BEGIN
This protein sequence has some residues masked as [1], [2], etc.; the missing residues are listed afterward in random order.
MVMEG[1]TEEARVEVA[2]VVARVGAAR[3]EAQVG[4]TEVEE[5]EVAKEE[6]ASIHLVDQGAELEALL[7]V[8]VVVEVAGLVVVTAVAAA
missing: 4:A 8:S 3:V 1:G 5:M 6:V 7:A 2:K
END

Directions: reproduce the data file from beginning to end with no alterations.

This protein sequence has some residues masked as [1], [2], etc.; the missing residues are listed afterward in random order.
MVMEG[1]TEEARVEVA[2]VVARVGAAR[3]EAQVG[4]TEVEE[5]EVAKEE[6]ASIHLVDQGAELEALL[7]V[8]VVVEVAGLVVVTAVAAA
missing: 4:A 8:S 3:V 1:G 5:M 6:V 7:A 2:K